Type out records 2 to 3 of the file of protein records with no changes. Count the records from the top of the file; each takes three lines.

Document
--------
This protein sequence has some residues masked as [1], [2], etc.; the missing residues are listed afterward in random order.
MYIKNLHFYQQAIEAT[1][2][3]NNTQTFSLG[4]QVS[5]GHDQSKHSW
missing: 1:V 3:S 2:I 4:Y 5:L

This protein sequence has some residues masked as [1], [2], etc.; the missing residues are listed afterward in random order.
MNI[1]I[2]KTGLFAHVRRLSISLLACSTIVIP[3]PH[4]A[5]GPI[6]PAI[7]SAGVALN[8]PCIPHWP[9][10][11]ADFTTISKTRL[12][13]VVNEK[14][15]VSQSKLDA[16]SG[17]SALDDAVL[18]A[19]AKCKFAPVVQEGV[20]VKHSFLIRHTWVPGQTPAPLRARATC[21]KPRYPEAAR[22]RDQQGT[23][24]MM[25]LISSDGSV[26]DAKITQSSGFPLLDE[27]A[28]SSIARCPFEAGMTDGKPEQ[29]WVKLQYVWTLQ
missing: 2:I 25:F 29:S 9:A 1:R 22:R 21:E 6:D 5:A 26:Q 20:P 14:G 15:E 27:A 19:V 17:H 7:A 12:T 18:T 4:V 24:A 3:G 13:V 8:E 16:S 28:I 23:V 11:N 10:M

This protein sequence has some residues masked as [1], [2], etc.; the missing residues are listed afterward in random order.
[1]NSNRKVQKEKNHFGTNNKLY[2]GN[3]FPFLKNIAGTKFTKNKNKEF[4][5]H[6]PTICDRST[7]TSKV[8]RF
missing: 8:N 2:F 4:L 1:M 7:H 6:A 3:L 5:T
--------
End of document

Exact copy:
This protein sequence has some residues masked as [1], [2], etc.; the missing residues are listed afterward in random order.
MNI[1]I[2]KTGLFAHVRRLSISLLACSTIVIP[3]PH[4]A[5]GPI[6]PAI[7]SAGVALN[8]PCIPHWP[9][10][11]ADFTTISKTRL[12][13]VVNEK[14][15]VSQSKLDA[16]SG[17]SALDDAVL[18]A[19]AKCKFAPVVQEGV[20]VKHSFLIRHTWVPGQTPAPLRARATC[21]KPRYPEAAR[22]RDQQGT[23][24]MM[25]LISSDGSV[26]DAKITQSSGFPLLDE[27]A[28]SSIARCPFEAGMTDGKPEQ[29]WVKLQYVWTLQ
missing: 2:I 25:F 29:S 9:A 1:R 22:R 21:E 6:D 5:A 26:Q 20:P 14:G 15:E 27:A 19:V 17:H 7:A 12:T 18:T 4:V 24:A 3:G 13:V 8:E 16:S 28:I 23:V 11:N 10:M

This protein sequence has some residues masked as [1], [2], etc.; the missing residues are listed afterward in random order.
[1]NSNRKVQKEKNHFGTNNKLY[2]GN[3]FPFLKNIAGTKFTKNKNKEF[4][5]H[6]PTICDRST[7]TSKV[8]RF
missing: 8:N 2:F 4:L 1:M 7:H 6:A 3:L 5:T